The passion and excitement that has carried his team so far in this competition - and could prove to be his only passport into Europe next year - vanished without a trace.
The Spaniard will have just cause to be worried about the second leg at Vicarage Road and will no doubt be tentatively scouring the video tape for evidence of his team's complacency.
Both sides created clear chances within the first few minutes of the game but Watford quickly emerged as the most hungry for the win.
Watford were cheered on by a travelling sea of yellow shirts, which were occupying twice the usual allowance given to away fans.
Brynjar Gunnarsson rewarded their enthusiasm early on when he turned Steven Gerrard inside out with a clever back-heel before side-stepping Steve Finnan and laying the ball to Paul Devlin. But his run was thwarted by Jamie Carragher.
The Hornets definitely played the more attractive football during the opening stages of the match and at times Liverpool looked as if they were two leagues below them.
Watford's fans' infectious backing was almost rewarded with a goal in the 18th minute when Devlin delivered a pin-point pass towards an unmarked Neal Ardley but his powerful header went straight into the waiting hands of Jerzy Dudek.
Liverpool looked sluggish and couldn't build up any kind of fluid passing moves, with most balls falling at least two feet behind the intended player.
And it was the Reds who found themselves fiercely defending their goal again when Jermaine Darlington won the ball just inside the area and after a few fine twists was unlucky to see his shot blocked by Finnan.
The only ray of hope for the home fans came on the stroke of half-time when Captain Fantastic Gerrard picked up the ball on the halfway line.
He delivered an unbelievable 40-yard pass between two yellow shirts straight to the feet of Neil Mellor, but he couldn't convert the chance.
Benitez looked furious as he left the pitch at half-time and his players must have been dreading nothing less than a Spanish Inquisition. Whatever he said seemed to have the desired effect as Liverpool looked slightly more awake for the second half with Gerrard leading the charge.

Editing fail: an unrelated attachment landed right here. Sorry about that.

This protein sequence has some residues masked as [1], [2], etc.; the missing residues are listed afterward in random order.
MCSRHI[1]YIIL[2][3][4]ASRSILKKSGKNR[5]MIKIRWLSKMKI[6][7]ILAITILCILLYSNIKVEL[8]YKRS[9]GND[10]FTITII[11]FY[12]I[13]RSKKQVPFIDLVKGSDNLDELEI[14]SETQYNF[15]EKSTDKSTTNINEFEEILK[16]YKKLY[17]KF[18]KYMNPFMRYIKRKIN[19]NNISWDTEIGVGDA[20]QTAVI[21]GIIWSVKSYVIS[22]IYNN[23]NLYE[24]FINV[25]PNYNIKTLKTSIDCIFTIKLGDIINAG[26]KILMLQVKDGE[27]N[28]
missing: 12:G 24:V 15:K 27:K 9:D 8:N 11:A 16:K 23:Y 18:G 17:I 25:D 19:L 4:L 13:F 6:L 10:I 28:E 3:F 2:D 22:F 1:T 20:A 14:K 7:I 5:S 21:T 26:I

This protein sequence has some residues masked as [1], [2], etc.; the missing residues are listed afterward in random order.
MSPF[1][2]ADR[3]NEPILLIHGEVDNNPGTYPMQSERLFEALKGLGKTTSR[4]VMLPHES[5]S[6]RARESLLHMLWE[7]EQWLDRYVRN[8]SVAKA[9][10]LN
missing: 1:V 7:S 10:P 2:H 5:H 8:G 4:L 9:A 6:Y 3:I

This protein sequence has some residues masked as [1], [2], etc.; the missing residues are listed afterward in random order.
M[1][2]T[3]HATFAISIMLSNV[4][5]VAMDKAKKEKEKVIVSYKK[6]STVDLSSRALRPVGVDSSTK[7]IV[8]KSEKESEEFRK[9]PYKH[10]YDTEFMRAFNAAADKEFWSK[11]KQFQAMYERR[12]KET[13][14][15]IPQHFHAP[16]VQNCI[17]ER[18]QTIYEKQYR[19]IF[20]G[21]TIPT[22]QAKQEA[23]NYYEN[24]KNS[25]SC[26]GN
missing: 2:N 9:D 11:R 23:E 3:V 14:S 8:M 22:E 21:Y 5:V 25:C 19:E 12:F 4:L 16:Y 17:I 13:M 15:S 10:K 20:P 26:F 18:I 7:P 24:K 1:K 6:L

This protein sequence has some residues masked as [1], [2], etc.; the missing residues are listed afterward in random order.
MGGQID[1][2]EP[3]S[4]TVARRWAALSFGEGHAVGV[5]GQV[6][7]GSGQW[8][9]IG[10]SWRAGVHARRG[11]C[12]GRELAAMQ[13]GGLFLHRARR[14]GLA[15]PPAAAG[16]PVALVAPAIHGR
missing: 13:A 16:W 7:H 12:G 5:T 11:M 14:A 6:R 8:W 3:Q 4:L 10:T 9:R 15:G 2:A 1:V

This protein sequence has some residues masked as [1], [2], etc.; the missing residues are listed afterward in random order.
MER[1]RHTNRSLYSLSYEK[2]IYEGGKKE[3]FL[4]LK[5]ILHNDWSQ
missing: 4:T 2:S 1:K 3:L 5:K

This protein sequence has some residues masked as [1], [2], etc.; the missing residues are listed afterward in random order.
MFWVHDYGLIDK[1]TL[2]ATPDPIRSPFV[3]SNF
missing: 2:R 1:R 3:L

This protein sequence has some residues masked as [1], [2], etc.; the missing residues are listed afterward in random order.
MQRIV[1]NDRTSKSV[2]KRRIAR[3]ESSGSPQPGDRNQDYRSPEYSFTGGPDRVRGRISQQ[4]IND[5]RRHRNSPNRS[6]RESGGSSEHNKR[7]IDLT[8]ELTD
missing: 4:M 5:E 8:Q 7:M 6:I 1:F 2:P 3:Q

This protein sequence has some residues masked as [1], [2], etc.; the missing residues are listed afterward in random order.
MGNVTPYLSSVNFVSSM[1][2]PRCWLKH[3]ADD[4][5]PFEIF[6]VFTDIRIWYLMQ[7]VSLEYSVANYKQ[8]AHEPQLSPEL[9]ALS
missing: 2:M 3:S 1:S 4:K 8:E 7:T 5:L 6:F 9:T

He dazzled the defence before unleashing a clever chip which beat Paul Jones' outstretched glove but drifted over the bar.
In Liverpool's next attack he drove hard towards goal but this time he played the ball off to Mellor, only for him to stumble and get dispossessed.
Mellor, for all his goal heroics in the previous rounds, was simply not good enough on the night and was substituted by Milan Baros in the 52nd minute.
The change immediately played dividends as the Czech hitman's quick pace tested Watford's defence.
Liverpool's resurgence had Watford back on their heels and Gerrard knew just how to take advantage when he broke the deadlock in the 55th minute.
Baros created the goal by steering a low ball across the goalmouth which Jones did well to parry.
But it was only cleared as far as Gerrard and he unleashed a thunderous effort which Jones had no chance of stopping.
Watford's Neil Cox bravely tried to head the ball off the line but he merely served to deflect the ball into the middle of the net in a more dramatic fashion.
Jones was unlucky to be caught out by a gaping hole in his defence and for the majority of the match he provided a solid wall against his old Anfield team-mates.
Liverpool were then content to sit on their one-goal buffer and hold the ball up in midfield.
The Hornets had one last-gasp chance when Premiership prospect Heidar Helguson's shot was blocked by the long legs of Djimi Traore.